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The Effect and Underlying Mechanism of Melatonin on Platelet Formation and Survival in a Thrombocytopenic Model.

Mo Yang, Min Zhou, Jie Yu Ye, Yiu Fai Cheung, Shing Chan, Shau Yin Ha and Godfrey Chifung Chan

Abstract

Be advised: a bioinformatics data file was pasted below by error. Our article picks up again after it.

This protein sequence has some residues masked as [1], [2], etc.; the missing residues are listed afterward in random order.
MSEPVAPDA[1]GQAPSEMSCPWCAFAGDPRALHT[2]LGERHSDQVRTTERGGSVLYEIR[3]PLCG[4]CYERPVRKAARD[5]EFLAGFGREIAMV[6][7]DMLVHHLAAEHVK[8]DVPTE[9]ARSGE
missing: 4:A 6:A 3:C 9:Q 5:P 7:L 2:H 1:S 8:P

Thrombocytopenia is a major treatment-related problem for cancer patients on chemo- or radiotherapy. In clinical studies, melatonin has been shown to be able to lower the frequency of thrombocytopenia in these cancer patients. However, the actual effects and underlying mechanism of melatonin on megakaryocytopoiesis, and platelet formation/survival have not been formally investigated. Our previous studies have demonstrated that serotonin can stimulate hematopoiesis and megakaryocytopoiesis (Yang et al, Stem Cells, 2007). Melatonin is an acetylated product of serotonin. To delineate the effect of melatonin on platelet production, we hypothesize that melatonin has therapeutic effects on thrombocytopenia by promoting megakaryocytopoiesis and enhancing the recovery of platelets via activation of Akt/Erk signaling. The effect of melatonin on thrombopoiesis was investigated in an irradiated mouse model (4 Gy). Eighteen mice were randomly divided into three groups (6 in each). Group 1 (normal control, N) received no irradiation or melatonin; Group 2 (model control, C) and Group 3 (melatonin, M) received 4 Gy total body irradiation. After irradiation, melatonin (10mg/kg.d) was injected intraperitoneally into Group M for consecutively 21 days. Peripheral blood platelets, white blood cells (WBC), and red blood cells (RBC) were analyzed from the three groups on day 0, 7, 14, and 21.Our results showed that melatonin enhanced the recovery of platelets and WBC counts. We also investigated the in-vitro effect of melatonin on CFU-MK formation at different doses (0–-500 nM). The results showed that melatonin significantly promoted CFU-MK formation at a dose dependant manner. The maximal concentration was at 200 nM (P<0.01, n=6). The size of CFU-MK with melatonin treatment was much larger and each MK cell was more mature. Melatonin also stimulated the formation of bone marrow CFU-F. Using megakaryocytic cell CHRF-281, we further found that melatonin exerted protective effect on serum-free induced apoptosis of CHRF cells. The cell viability was significantly increased with the treatment of melatonin. Flow cytometric dot-plot analysis demonstrated that the population of apoptotic cells (Annexin V/PI staining) was significantly decreased with melatonin treatment (200nmol/L) for 72 hrs (n=4). It also showed trends of amelioration of caspase-3 expression and the proportion of cells containing JC-1 monomers (indicating a trend in the drop of mitochondrial membrane potential). The population of phospho-Akt and Erk1/2 were significantly increased after treatment by melatonin. Our results showed that melatonin had a promoting effect on platelet formation and survival in a thrombocytopenic model. The underlying mechanisms may be involved in directly stimulating megakaryocytopoiesis and having anti-apoptotic effect in megakaryocytes via the activation of Akt/Erk signaling.